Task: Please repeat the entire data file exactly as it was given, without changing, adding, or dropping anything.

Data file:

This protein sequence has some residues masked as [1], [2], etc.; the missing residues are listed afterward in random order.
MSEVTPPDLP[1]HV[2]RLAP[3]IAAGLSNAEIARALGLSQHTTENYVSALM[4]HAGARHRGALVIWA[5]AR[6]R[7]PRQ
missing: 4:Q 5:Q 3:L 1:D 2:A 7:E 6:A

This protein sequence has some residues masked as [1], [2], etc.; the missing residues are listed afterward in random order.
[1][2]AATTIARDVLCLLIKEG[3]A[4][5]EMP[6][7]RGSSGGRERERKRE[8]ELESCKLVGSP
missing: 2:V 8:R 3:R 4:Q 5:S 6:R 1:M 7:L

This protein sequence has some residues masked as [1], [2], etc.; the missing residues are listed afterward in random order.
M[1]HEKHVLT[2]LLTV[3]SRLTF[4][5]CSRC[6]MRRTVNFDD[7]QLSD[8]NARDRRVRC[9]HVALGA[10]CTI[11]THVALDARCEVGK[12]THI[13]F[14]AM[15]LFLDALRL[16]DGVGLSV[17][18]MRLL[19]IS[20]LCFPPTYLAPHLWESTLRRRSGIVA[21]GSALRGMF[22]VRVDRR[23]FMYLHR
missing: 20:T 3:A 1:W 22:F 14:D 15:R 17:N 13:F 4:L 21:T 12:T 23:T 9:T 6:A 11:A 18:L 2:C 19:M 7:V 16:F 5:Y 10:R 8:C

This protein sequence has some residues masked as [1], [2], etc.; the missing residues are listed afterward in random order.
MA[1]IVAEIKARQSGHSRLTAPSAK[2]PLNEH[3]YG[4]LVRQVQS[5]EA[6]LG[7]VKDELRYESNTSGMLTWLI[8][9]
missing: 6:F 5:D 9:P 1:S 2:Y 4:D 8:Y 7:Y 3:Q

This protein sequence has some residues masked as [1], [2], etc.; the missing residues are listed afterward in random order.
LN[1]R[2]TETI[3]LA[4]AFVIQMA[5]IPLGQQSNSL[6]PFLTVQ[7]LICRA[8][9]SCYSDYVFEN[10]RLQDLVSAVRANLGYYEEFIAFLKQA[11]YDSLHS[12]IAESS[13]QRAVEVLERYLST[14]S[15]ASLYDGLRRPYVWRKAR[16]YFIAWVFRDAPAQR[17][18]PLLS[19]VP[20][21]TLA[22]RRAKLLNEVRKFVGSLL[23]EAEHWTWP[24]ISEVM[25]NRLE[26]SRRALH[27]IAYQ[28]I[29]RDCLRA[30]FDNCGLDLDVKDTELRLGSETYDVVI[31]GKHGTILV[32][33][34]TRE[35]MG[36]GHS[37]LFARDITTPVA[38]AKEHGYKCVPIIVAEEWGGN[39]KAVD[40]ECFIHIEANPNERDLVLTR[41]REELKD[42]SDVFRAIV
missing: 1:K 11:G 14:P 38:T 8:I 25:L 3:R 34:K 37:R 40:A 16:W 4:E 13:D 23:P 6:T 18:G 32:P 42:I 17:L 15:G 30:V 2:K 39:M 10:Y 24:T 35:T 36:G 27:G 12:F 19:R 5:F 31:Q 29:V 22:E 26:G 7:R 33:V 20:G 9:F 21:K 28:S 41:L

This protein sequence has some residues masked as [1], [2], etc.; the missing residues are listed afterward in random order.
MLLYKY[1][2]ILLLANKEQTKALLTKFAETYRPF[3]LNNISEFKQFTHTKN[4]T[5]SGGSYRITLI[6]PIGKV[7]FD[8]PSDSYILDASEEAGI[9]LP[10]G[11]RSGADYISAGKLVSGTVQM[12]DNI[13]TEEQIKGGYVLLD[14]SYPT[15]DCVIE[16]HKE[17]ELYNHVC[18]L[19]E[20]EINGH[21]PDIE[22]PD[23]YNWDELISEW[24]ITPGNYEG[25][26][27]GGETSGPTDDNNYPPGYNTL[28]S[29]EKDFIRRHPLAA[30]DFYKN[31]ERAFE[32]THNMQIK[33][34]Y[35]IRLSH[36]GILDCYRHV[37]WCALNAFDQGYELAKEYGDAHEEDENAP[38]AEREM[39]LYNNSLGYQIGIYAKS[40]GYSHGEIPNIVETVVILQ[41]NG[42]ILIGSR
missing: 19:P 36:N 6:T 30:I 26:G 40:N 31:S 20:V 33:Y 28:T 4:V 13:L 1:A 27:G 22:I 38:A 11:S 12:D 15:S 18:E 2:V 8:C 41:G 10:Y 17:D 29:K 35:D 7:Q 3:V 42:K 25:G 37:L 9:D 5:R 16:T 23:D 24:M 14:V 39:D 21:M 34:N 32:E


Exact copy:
This protein sequence has some residues masked as [1], [2], etc.; the missing residues are listed afterward in random order.
MSEVTPPDLP[1]HV[2]RLAP[3]IAAGLSNAEIARALGLSQHTTENYVSALM[4]HAGARHRGALVIWA[5]AR[6]R[7]PRQ
missing: 4:Q 5:Q 3:L 1:D 2:A 7:E 6:A

This protein sequence has some residues masked as [1], [2], etc.; the missing residues are listed afterward in random order.
[1][2]AATTIARDVLCLLIKEG[3]A[4][5]EMP[6][7]RGSSGGRERERKRE[8]ELESCKLVGSP
missing: 2:V 8:R 3:R 4:Q 5:S 6:R 1:M 7:L

This protein sequence has some residues masked as [1], [2], etc.; the missing residues are listed afterward in random order.
M[1]HEKHVLT[2]LLTV[3]SRLTF[4][5]CSRC[6]MRRTVNFDD[7]QLSD[8]NARDRRVRC[9]HVALGA[10]CTI[11]THVALDARCEVGK[12]THI[13]F[14]AM[15]LFLDALRL[16]DGVGLSV[17][18]MRLL[19]IS[20]LCFPPTYLAPHLWESTLRRRSGIVA[21]GSALRGMF[22]VRVDRR[23]FMYLHR
missing: 20:T 3:A 1:W 22:F 14:D 15:R 17:N 13:F 4:L 21:T 12:T 23:T 9:T 6:A 11:A 18:L 2:C 19:M 7:V 16:F 5:Y 10:R 8:C

This protein sequence has some residues masked as [1], [2], etc.; the missing residues are listed afterward in random order.
MA[1]IVAEIKARQSGHSRLTAPSAK[2]PLNEH[3]YG[4]LVRQVQS[5]EA[6]LG[7]VKDELRYESNTSGMLTWLI[8][9]
missing: 6:F 5:D 9:P 1:S 2:Y 4:D 8:Y 7:Y 3:Q

This protein sequence has some residues masked as [1], [2], etc.; the missing residues are listed afterward in random order.
LN[1]R[2]TETI[3]LA[4]AFVIQMA[5]IPLGQQSNSL[6]PFLTVQ[7]LICRA[8][9]SCYSDYVFEN[10]RLQDLVSAVRANLGYYEEFIAFLKQA[11]YDSLHS[12]IAESS[13]QRAVEVLERYLST[14]S[15]ASLYDGLRRPYVWRKAR[16]YFIAWVFRDAPAQR[17][18]PLLS[19]VP[20][21]TLA[22]RRAKLLNEVRKFVGSLL[23]EAEHWTWP[24]ISEVM[25]NRLE[26]SRRALH[27]IAYQ[28]I[29]RDCLRA[30]FDNCGLDLDVKDTELRLGSETYDVVI[31]GKHGTILV[32][33][34]TRE[35]MG[36]GHS[37]LFARDITTPVA[38]AKEHGYKCVPIIVAEEWGGN[39]KAVD[40]ECFIHIEANPNERDLVLTR[41]REELKD[42]SDVFRAIV
missing: 1:K 11:G 14:P 38:T 8:I 25:L 3:R 34:K 37:R 40:A 16:W 4:E 13:D 23:P 6:T 18:G 32:P 42:I 17:L 15:G 30:V 2:K 39:M 10:Y 24:T 35:T 36:G 27:G 12:F 19:R 5:F 31:Q 29:V 22:E 26:G 7:R 33:V 20:G 9:F 21:K 28:S 41:L

This protein sequence has some residues masked as [1], [2], etc.; the missing residues are listed afterward in random order.
MLLYKY[1][2]ILLLANKEQTKALLTKFAETYRPF[3]LNNISEFKQFTHTKN[4]T[5]SGGSYRITLI[6]PIGKV[7]FD[8]PSDSYILDASEEAGI[9]LP[10]G[11]RSGADYISAGKLVSGTVQM[12]DNI[13]TEEQIKGGYVLLD[14]SYPT[15]DCVIE[16]HKE[17]ELYNHVC[18]L[19]E[20]EINGH[21]PDIE[22]PD[23]YNWDELISEW[24]ITPGNYEG[25][26][27]GGETSGPTDDNNYPPGYNTL[28]S[29]EKDFIRRHPLAA[30]DFYKN[31]ERAFE[32]THNMQIK[33][34]Y[35]IRLSH[36]GILDCYRHV[37]WCALNAFDQGYELAKEYGDAHEEDENAP[38]AEREM[39]LYNNSLGYQIGIYAKS[40]GYSHGEIPNIVETVVILQ[41]NG[42]ILIGSR
missing: 19:P 36:N 6:T 30:I 26:G 40:N 31:S 20:V 33:Y 28:T 4:V 13:L 1:A 27:G 22:I 38:A 11:S 12:D 15:S 18:E 2:V 8:C 41:G 10:Y 17:D 29:K 35:D 7:Q 3:V 42:K 25:G 37:L 9:D 5:R 16:T 23:D 24:M 14:V 39:D 21:M 34:N 32:E